Friday, August 16, 2013


I probably cover about 30 miles a day or more just doing my daily routine....going from the place I park at night to the beach where I usually have coffee and breakfast, then to where I set up to paint, and then some days I have to go to do laundry or some other errand. Things are fairly spread out but I never mind the ride. Some days I just feel like riding to watch the scenery go by....kinda reminds me of when Rose and I had the trimaran and sailed it down the west coast of Florida...endless hours of lying in the nets and watching the coastline move slowly by, with only the sound of the ripples of water against the hull. Riding is like that sometimes...following the bike path that winds through the sand and just taking in the view....watching the beach move slowly past.

Nighttime can be especially sublime...there is a place where the bike path crosses a bridge over the river and then runs along the levee with the river on one side and the harbor entrance on the other....lights reflecting off the water everywhere. During the morning the fog creates a cool mist on my face. Travel by bicycle is kind of the perfect mode in some ways....fast enough to actually make some distance, but slow enough to really see the sights you are moving through. Pulling the gypsy caravan behind me, I get ongoing greetings and thumbs up from passers by. It's a bike friendly community and some of the friendliest people I've met anywhere...maybe its the warm weather.


Tuesday, August 13, 2013


Cruisin toward Santa Monica

One of the cool things about living in the micro caravan is that when my shade is pulled down, I can see out, but nobody can see in...and people tend to assume that it's empty, so I get to hear all the interesting and candid comments. Before I put on the signage I had a lot of passersby saying things like, "what is that?" and "I think it's a popcorn machine" or, "It's a puppet show" or "is there a monkey in there?"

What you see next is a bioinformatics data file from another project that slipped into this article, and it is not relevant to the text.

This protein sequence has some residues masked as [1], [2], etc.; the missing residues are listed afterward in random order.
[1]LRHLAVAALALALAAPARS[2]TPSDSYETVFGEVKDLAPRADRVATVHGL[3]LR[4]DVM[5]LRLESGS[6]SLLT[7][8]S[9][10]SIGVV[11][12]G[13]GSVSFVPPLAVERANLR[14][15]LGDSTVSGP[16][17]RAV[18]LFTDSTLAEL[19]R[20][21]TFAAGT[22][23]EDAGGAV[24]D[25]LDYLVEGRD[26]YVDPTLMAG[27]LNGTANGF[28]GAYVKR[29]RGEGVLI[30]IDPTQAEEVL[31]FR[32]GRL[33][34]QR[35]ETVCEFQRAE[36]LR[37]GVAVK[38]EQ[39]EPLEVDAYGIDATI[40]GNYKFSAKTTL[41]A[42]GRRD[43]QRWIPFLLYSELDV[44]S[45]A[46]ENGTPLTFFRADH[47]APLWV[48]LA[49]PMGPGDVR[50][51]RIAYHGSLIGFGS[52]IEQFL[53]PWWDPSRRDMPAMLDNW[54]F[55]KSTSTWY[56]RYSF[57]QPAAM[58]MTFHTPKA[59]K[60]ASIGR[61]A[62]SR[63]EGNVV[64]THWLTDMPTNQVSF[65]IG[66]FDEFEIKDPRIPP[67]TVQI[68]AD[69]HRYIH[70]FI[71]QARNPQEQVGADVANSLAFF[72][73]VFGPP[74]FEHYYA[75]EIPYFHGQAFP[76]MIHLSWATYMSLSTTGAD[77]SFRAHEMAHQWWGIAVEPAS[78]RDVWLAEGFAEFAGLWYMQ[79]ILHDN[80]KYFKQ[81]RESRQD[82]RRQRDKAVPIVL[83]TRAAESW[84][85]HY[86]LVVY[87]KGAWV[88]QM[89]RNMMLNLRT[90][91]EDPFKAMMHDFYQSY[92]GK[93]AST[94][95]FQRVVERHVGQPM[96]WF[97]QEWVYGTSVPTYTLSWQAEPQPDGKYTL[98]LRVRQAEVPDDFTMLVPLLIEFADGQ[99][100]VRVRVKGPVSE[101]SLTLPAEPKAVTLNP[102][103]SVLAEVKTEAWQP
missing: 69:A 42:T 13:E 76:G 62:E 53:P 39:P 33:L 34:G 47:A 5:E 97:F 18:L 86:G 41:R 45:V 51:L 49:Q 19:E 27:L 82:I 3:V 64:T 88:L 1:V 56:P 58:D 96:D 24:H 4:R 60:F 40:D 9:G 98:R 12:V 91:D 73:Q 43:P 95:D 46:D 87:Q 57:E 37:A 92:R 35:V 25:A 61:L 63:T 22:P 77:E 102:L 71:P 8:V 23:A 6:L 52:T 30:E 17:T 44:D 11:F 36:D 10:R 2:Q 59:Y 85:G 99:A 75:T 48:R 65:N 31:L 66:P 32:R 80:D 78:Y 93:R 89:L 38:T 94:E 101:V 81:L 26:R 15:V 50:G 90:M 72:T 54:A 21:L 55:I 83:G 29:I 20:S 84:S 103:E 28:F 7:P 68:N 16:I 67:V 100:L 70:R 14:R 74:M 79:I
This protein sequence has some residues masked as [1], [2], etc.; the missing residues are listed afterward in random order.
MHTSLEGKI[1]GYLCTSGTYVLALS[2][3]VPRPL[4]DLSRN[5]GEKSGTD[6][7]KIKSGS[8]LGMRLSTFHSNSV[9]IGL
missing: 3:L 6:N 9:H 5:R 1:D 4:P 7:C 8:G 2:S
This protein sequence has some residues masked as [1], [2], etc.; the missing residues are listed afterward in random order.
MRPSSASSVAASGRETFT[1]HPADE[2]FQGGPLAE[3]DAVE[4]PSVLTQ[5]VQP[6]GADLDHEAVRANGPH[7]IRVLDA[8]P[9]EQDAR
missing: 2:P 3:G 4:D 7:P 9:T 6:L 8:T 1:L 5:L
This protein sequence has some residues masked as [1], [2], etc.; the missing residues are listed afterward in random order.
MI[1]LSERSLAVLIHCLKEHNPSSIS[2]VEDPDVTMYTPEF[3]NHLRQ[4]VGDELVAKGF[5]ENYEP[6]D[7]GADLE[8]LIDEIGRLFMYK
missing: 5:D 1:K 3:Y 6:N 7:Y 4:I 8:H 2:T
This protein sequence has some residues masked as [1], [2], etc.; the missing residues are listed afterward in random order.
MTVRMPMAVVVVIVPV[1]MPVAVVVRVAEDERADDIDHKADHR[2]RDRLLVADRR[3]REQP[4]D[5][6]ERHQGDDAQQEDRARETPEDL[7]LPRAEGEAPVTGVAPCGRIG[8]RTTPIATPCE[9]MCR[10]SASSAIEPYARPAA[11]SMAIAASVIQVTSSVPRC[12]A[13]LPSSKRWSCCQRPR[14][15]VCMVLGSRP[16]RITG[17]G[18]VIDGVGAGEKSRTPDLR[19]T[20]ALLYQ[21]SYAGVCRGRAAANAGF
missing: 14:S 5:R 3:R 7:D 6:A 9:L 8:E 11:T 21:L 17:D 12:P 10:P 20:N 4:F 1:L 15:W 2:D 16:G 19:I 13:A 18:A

Now I hear most of them read the traveling artist sign but still, some don't bother to read it and continue to guess what it is. Overall, though, I get nearly unanimously positive comments. People seem to love that someone is doing something different in life, and when I say I live in it, often a look of disbelief comes over them and then they smile....home, art studio and gallery in 12 square feet. As I settle into my routines of making the caravan my home I am pretty pleased at how well it works out. I set up my kitchen in the morning on the little table that hangs on the side and make coffee and english muffins, then breakfast is usually oatmeal with bananas and dried cranberries, then a simple clean up, put away the stove and I'm ready to go set up and paint somewhere. Today I am trying out Santa Monica down by the boardwalk. My paintings are set up and the day started slowly so I decided to sit in the caravan and work on my blog for this week.....one nice feature of this area is there is wifi here in the park. Two lovely girls from Scotland just bought a miniature from me and that makes the day even nicer. Lots of cool people are beginning to stop by...some to comment on the art and some to look at the caravan. I think I'm gonna like Santa Monica.


Friday, August 9, 2013


Well, I am getting to know some of the officers with the LAPD just by virtue of the fact that I live in a micro gypsy caravan. Late last night, actually I guess it was technically early this morning, like, 3:15, I was once again suddenly awakened by bright lights flashing through the caravan's windows.

"LAPD! .....How do you open this thing up?" So I rolled up my shade and was greeted by two serious looking police officers.

"Two questions, " said one,...."Did you build this yourself?"

"yes," I replied....I did."

"And you travel up and down the coast and paint?"

"yes I do, " I said. And from there they simply asked a lot of questions about the caravan...I think really they woke me up just because they were curious about it. In the end, they said I was fine where I was and to have a nice night. Amazed again.... Though my beauty sleep, (which I need desperately,) was interrupted, I was glad to have been treated so courteously.


Back to painting at last!

In the morning I pedaled off and found a spot to set up and paint...felt really good to get back to the easel after a rather long break from painting. A great day with interesting people coming by to chat all day. A nice woman named Helen stopped and bought a small seascape. Finally I packed up and headed for the shade of the lagoon for dinner.